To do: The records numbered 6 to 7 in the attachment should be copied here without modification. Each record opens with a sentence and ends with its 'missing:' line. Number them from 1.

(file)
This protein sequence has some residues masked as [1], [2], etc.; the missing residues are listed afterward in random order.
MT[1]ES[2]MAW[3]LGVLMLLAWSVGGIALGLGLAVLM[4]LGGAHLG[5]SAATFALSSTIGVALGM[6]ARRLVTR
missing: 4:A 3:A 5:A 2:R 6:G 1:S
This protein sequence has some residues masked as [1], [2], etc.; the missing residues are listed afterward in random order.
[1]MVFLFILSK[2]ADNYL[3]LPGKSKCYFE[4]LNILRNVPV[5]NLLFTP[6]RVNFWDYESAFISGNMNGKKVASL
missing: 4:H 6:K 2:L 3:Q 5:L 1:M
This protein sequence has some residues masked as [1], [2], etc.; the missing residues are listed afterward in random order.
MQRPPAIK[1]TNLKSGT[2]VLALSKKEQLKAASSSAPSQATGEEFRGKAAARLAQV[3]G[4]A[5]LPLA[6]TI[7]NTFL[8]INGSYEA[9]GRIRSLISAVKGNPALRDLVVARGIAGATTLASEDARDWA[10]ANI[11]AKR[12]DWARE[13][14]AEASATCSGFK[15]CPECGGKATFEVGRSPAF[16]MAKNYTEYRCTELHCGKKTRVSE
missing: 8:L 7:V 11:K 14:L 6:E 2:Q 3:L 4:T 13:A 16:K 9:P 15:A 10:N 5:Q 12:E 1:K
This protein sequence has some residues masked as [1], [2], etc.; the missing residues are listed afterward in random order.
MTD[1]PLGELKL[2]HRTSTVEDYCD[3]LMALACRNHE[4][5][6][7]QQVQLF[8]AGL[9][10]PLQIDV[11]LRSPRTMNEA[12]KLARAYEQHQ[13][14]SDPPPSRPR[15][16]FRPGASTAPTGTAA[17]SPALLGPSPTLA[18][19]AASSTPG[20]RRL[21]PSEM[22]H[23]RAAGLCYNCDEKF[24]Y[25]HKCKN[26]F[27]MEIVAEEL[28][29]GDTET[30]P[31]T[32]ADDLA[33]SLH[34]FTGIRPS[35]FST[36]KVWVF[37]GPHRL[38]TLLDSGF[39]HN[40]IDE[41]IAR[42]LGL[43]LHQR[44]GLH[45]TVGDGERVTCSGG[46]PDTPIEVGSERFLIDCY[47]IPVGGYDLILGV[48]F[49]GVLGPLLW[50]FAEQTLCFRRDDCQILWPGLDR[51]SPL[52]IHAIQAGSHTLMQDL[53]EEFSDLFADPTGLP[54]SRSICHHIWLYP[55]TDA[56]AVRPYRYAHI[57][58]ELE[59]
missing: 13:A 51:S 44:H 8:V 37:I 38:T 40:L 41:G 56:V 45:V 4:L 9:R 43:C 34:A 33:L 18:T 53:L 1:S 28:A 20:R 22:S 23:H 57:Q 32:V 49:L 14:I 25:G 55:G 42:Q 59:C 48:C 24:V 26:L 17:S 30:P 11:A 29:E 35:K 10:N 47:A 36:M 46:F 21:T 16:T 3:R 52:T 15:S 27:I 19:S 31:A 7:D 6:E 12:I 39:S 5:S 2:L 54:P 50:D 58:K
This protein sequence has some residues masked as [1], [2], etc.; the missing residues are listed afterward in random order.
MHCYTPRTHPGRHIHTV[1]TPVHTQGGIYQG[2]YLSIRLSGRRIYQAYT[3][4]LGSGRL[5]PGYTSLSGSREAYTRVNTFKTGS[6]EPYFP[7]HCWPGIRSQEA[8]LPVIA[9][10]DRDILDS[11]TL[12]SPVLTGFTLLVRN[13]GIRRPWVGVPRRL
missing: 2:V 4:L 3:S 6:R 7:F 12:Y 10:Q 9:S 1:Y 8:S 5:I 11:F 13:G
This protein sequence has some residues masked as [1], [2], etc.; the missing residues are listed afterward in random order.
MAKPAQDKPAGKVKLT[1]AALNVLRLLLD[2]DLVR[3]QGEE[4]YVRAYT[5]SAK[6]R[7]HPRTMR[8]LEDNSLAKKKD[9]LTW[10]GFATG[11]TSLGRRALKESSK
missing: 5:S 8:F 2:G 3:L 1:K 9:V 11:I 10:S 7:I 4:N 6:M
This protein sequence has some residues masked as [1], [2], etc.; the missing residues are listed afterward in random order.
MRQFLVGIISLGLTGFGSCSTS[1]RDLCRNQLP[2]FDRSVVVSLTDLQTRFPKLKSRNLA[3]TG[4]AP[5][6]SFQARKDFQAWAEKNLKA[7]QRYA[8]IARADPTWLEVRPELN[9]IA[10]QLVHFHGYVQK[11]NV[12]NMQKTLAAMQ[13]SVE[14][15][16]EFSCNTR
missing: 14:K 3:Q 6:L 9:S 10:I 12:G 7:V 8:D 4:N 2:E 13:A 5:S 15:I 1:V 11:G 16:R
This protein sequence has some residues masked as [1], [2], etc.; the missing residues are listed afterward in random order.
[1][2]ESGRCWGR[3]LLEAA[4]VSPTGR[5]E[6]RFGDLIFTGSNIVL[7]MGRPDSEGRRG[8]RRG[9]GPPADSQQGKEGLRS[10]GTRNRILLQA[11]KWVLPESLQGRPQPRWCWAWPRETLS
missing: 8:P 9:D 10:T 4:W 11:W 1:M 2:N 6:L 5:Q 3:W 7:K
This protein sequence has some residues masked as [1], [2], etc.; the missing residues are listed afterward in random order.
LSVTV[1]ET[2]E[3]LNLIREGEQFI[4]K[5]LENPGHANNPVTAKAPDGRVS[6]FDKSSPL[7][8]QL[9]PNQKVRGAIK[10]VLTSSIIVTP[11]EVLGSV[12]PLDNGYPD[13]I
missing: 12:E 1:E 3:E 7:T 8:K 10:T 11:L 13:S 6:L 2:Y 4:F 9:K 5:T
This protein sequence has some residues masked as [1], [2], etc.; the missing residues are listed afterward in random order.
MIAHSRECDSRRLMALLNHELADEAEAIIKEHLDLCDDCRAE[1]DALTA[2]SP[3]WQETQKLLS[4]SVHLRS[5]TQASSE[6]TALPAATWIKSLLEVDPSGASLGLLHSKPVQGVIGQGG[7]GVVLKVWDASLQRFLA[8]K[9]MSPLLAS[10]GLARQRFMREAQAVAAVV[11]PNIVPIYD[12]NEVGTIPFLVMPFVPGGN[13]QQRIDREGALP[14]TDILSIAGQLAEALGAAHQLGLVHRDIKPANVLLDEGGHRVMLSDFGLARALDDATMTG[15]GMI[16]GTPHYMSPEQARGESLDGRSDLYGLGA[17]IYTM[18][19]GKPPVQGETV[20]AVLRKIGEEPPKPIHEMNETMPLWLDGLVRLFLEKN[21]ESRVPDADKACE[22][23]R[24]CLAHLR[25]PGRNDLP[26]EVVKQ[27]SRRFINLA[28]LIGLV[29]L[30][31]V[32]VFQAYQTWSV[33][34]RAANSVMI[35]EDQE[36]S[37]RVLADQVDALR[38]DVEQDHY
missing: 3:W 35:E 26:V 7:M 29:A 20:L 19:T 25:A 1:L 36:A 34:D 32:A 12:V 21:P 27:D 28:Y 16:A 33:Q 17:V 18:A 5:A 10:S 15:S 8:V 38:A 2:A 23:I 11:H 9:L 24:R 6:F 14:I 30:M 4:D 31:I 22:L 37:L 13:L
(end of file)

This protein sequence has some residues masked as [1], [2], etc.; the missing residues are listed afterward in random order.
MAKPAQDKPAGKVKLT[1]AALNVLRLLLD[2]DLVR[3]QGEE[4]YVRAYT[5]SAK[6]R[7]HPRTMR[8]LEDNSLAKKKD[9]LTW[10]GFATG[11]TSLGRRALKESSK
missing: 5:S 8:F 2:G 3:L 1:K 9:V 11:I 10:S 7:I 4:N 6:M
This protein sequence has some residues masked as [1], [2], etc.; the missing residues are listed afterward in random order.
MRQFLVGIISLGLTGFGSCSTS[1]RDLCRNQLP[2]FDRSVVVSLTDLQTRFPKLKSRNLA[3]TG[4]AP[5][6]SFQARKDFQAWAEKNLKA[7]QRYA[8]IARADPTWLEVRPELN[9]IA[10]QLVHFHGYVQK[11]NV[12]NMQKTLAAMQ[13]SVE[14][15][16]EFSCNTR
missing: 14:K 3:Q 6:L 9:S 10:I 12:G 7:V 8:D 4:N 2:E 13:A 5:S 15:I 1:V 11:G 16:R